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TAGS: - Glossaries; Arabic language; Greatest Name; Interfaith dialogue; Language; Persian language; Terminology; Transliteration
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Religious dialects are cultural crossover phenomena, like "Judeo-Arabic" and "Christianese". A religiolect can be considered a dialect of a language that’s specific to a particular religious group. The Bahá'í Faith, too, has a nascent religiolect.
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An Introduction to the Bahá'í Religiolect

by Adib Masumian

published in Bahá'í Studies Review, 21, page 101–120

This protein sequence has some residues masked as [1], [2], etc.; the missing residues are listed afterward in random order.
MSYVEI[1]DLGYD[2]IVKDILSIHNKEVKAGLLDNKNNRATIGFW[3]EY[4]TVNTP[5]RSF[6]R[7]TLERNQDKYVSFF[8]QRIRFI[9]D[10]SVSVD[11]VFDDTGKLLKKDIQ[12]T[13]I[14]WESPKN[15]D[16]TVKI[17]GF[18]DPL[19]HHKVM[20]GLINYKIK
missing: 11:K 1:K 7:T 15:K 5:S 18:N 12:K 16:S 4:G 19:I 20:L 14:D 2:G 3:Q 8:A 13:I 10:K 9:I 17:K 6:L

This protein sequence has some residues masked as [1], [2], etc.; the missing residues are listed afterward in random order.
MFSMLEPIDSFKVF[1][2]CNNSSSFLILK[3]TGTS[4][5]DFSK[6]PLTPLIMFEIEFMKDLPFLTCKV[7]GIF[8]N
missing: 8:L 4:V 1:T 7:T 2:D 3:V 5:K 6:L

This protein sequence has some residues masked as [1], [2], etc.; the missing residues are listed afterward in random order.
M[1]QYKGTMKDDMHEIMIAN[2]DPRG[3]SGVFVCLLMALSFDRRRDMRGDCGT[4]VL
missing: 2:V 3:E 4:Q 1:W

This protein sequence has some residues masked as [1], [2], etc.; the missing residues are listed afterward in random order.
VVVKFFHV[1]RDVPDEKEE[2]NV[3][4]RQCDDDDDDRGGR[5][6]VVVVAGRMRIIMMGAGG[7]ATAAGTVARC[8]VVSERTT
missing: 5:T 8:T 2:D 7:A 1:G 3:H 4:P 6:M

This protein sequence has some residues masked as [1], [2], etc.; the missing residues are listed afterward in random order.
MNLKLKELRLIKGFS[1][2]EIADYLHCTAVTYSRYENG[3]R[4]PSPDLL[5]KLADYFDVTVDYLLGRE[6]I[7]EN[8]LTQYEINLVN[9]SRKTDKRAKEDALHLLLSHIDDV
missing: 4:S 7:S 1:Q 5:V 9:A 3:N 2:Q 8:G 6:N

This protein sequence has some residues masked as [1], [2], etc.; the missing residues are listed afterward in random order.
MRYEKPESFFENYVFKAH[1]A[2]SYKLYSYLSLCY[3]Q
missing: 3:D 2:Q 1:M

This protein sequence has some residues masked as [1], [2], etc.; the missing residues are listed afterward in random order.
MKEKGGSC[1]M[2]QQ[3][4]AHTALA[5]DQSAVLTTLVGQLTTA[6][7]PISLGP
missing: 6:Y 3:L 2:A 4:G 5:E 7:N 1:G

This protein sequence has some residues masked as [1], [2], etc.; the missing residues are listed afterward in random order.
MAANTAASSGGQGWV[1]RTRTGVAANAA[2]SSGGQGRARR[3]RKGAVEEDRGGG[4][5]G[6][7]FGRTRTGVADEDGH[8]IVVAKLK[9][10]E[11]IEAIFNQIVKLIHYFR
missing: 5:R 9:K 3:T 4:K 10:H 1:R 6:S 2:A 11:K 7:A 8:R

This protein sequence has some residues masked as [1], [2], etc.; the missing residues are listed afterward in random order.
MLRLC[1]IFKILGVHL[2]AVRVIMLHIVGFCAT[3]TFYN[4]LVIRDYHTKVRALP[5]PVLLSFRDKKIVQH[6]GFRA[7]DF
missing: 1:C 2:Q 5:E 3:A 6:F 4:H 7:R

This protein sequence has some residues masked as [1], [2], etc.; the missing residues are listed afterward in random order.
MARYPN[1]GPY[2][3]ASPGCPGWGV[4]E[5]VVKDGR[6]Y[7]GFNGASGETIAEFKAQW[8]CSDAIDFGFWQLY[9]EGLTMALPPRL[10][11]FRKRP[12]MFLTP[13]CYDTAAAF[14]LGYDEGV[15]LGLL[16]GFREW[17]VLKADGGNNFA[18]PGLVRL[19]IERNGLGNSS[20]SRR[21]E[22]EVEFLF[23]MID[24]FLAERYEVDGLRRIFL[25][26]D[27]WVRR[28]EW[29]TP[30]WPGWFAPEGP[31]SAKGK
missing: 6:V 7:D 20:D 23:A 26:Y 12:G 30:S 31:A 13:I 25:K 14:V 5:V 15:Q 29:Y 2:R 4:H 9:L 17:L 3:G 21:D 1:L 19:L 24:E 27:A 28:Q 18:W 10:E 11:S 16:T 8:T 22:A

About: Religious dialects like Judeo-Arabic and Christianese have become popular topics of study in recent years. First proposed in the world of academia, the mass media-including public radio stations like PRI (Public Radio International)-have now begun to cover these 'religiolects' in their programmes. The purpose of this paper is to offer an introductory look at the religiolect of the Baháʼí Faith, a relatively recent religion founded in 19th century Persia (present-day Iran). To that end, we will explore the origins of the Baháʼí religiolect; examine the most essential loanwords of the religiolect; discuss some of the phraseology, both contemporary and historical, which composes the religiolect; and review especially extensive efforts to codify the religiolect. In striving to achieve the aforementioned goals, it is hoped that this paper will serve as a stepping-stone that others may use in their endeavours to further a greater understanding of the Baháʼí religiolect.
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